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Puberty comes with physical, emotional, and social changes. Puberty often starts between 8 and 13 years old, but for some it happens a little earlier or later. There’s no single “right” time to hit puberty. Everyone’s body, mind, and circumstances are different and will change at their own pace. 

Puberty can bring on a range of strong feelings, including excitement, confusion, and fear. Being aware of what to expect and how to deal with various changes can help navigate this time in your life. 

What Happens During Puberty

Puberty happens when your brain sends a message to your glands to start producing the types of hormones that will make you grow, mature and change into the adult version of yourself. Testes start producing hormones like testosterone, while ovaries start producing hormones like estrogen. Those are the hormones that cause most of the bodily change as we grow up.

If you have ovaries, increased levels of estrogen may lead to the development of breasts* and your body shape may change, getting more rounded with your hips widening and/or your waist getting more defined. If you have testes, increased levels of testosterone may lead to the growth of facial hair, the development of the Adam’s apple and your voice cracking as it begins to deepen. 

During puberty, you will also experience some growth spurts that will get you to your adult height. Hair may start to grow in your genital area and armpits. The hair on your arms and legs might get thicker and more noticeable. Your skin might get oilier, leading to break-outs or blemishes. This is also when you might start to notice that your sweat smells different, getting more musky.

Changes during puberty might feel embarrassing. Remember that lots of people around you either have or will experience similar changes. Everyone experiences puberty differently and no two experiences look alike. 

Puberty While Trans and/or Non-binary

If you are trans and/or non-binary, puberty can feel like a really difficult time because suddenly, you are experiencing emotional and physical changes that might not feel aligned with your gender. Puberty blockers are medications that pause the hormonal process of puberty for people who are not ready for or don’t want the changes their body would otherwise go through. They can allow some extra time to make decisions about whether you might want hormone therapy in the future and prepare for the body changes that feel right for you.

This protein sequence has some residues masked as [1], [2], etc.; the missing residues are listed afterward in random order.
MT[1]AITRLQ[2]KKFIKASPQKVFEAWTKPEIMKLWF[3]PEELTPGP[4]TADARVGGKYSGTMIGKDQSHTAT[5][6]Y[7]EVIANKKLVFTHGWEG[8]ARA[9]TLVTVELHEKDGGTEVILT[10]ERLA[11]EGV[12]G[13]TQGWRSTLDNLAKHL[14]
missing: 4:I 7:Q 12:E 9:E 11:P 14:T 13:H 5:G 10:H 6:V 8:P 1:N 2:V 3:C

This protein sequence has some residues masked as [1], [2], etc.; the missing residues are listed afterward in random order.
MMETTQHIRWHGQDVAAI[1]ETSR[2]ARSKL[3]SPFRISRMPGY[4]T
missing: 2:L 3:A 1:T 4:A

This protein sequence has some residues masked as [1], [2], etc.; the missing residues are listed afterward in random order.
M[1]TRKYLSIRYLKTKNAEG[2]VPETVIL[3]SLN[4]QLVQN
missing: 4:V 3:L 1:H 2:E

While many people may think that your genitals indicate what gender you are, it’s more complicated than that. While many people may identify with the gender that aligns with the sex they are assigned at birth, that is not the case for everybody. 

If you are having a hard time with puberty and gender dysphoria, or want to talk more about puberty blockers or how to find a gender affirming health care provider in your area, you can contact LGBT YouthLine to talk to a trained peer volunteer.

Crushes, Feelings, And Fantasies

During puberty, you may notice romantic or sexual feelings getting more intense. You might start to fantasize or dream about sex. Masturbation can be a great way of exploring sexual feelings and learning what feels good for you. Having these thoughts and urges are normal and healthy - you don’t need to feel guilt or shame for having sexual fantasies or pleasuring yourself.

Erections And Ejaculation

Erections are when blood fills up the sponge-like tissue in a penis*, causing it to stiffen. Erections or “boners” happen from birth and can occur during sexual arousal or sleep, and especially during puberty. Getting “random” erections during puberty is totally normal, and will typically happen less frequently over time. You may feel embarrassed or frustrated when having an unwanted erection, and that is totally valid. If that happens, consider sitting down until the erection passes, covering your penis with a backpack or jacket, or going to the bathroom to wait it out.

Ejaculation is when muscles contract to push semen out the tip of the penis. This usually happens during sex or masturbation, but can also happen during sleep, which is called a “wet dream.” This means you might sometimes wake up with some semen on your sheets or underwear. Ejaculation begins happening during puberty. Often ejaculation happens at the same time as an orgasm, but not always.

Click here to visit Teen Health Source for more information on puberty.

* Not everyone uses these words for their body parts or relates to them in the same way. We have used these words as they are commonly known and encourage you to use the language that feels best for you

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